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We Are Flying Solo

September 13, 2010

Day 1: Arrival!

*cue dramatic opening music*

We left Miami about half past four on Friday the 3rd and hopped across the gulf and the isthmus of Panama to curl south into Quito.

Long river deltas reach silt fingers into the Gulf beyond Miami and clouds hover over salty marsh systems. Before we got to Panama, though, the sun set in a blaze of fire over the wing and I didn't get to spy on that skinny little country from above.

Quito welcomed us around 7:30 pm (Ecuador is on Central US time); a long string of lights nestled between two strings of mountains. First impressions: I am a pale giant. And the first thing I see as I step of the plane is a person wearing a pair of pale blue crocs. It appears tastelessness and a penchant for ugly shoes is a global phenomenon.

Gloria meets us after we pass through customs and fills us in on life in Quito, the capital city which is her home. Traffic is typical of Latin America; signs are merely for decorative purposes and horns are used more often than brake pedals. "Passing lane" means any lane into which your vehicle will fit, whether or not you can actually see oncoming trucks. There are trams and buses at $0.25 a fare, but not enough to carry the bulging population with no room to expand within the narrow valley.

Gloria tells us that there are no jobs here in Ecuador and many have chosen to go to Spain to work. Children stayed behind, living with relatives or even on their own as parents struggled to make a living an ocean away. However, the European markets have fallen as well, especially in construction, and now there is no work there either. The government of Ecuador has offered incentives for workers to return home, allowing them to bring any goods they have acquired, including vehicles, and many are cashing in on this offer.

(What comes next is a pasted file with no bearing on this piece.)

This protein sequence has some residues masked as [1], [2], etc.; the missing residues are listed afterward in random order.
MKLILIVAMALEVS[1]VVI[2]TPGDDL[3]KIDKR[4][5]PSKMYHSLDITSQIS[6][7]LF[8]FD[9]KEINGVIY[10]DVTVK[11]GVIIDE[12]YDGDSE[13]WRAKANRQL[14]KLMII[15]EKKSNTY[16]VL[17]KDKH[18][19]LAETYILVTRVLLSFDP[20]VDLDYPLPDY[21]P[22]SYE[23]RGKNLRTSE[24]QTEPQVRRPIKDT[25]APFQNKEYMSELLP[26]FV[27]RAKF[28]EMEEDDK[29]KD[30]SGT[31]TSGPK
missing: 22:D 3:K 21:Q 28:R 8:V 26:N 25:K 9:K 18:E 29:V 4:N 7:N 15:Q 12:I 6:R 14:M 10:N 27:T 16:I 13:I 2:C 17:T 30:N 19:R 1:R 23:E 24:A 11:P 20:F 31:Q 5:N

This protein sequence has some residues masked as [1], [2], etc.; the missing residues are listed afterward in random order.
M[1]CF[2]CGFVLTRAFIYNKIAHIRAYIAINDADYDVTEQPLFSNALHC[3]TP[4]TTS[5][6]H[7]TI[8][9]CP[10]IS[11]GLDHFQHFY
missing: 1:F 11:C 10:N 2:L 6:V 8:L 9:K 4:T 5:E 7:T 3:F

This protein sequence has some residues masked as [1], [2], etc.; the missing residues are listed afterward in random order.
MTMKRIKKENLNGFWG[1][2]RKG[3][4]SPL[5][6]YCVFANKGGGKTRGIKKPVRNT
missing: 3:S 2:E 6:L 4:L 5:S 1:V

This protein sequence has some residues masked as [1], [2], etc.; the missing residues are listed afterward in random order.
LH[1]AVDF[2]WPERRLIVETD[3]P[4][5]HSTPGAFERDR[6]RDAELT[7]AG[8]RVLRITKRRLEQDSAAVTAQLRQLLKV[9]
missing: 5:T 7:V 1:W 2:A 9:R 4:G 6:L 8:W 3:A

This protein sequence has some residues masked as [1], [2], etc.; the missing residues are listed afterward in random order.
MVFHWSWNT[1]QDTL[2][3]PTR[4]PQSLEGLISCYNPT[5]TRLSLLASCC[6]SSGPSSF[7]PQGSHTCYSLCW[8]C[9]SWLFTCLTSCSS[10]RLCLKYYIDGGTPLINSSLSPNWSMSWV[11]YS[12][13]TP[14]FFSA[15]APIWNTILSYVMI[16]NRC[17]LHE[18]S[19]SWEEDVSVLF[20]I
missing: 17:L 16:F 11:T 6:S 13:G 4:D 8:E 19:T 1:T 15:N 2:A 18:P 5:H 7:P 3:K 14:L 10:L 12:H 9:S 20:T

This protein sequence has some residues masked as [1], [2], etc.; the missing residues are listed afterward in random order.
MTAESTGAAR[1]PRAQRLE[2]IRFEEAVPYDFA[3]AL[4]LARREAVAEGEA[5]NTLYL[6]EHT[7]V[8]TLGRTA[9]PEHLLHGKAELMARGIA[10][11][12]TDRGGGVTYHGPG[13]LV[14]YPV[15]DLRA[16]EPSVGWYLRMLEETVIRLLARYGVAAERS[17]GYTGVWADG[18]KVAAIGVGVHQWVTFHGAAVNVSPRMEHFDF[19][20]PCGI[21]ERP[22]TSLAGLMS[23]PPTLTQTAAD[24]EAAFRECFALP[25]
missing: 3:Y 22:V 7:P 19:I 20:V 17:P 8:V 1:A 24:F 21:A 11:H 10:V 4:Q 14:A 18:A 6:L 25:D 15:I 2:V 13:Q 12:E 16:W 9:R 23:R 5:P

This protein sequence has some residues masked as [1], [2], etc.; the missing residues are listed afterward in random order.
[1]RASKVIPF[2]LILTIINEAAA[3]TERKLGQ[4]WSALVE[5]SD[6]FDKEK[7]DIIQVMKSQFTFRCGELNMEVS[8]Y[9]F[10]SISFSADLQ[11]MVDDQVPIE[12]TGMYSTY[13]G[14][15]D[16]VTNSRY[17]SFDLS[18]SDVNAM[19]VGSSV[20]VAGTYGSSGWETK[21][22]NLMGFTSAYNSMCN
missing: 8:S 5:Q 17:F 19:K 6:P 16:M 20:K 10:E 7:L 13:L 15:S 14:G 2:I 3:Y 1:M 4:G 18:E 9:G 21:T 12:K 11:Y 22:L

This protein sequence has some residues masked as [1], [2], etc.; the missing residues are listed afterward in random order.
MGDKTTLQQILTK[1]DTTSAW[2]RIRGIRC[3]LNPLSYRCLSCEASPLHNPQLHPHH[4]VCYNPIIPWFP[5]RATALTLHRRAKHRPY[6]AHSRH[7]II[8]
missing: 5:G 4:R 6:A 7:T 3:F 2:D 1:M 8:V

Our van finally (and somehow safely!) arrives at Cafe Cultura, our hotel nestled in a garden in Old Town, a section of Quito that dates back to the 16th century. As the gates are unlocked and we walk in, I stagger back with mouth open. I am sure I heard the porter giggle as I breathe, "Holy crap," unable to contain myself.  Everything is beautiful.  It is all frescoes and creaking wood floors and balconies and a Taj Majal room with gauzy curtains and a claw-foot tub and candlelight.  We eat dinner in a candlelit hush, feeling like we are in a church, afraid to breathe too loudly and break the spell.

The white doors lead to the library, where lilies set in front of a fireplace. The candlelit angel fresco flew above the fireplace in the dining room.

Our room:

Tomorrow:  we transfer to Otavalo and the adventure truly begins!!

September 12, 2010

The Big Tease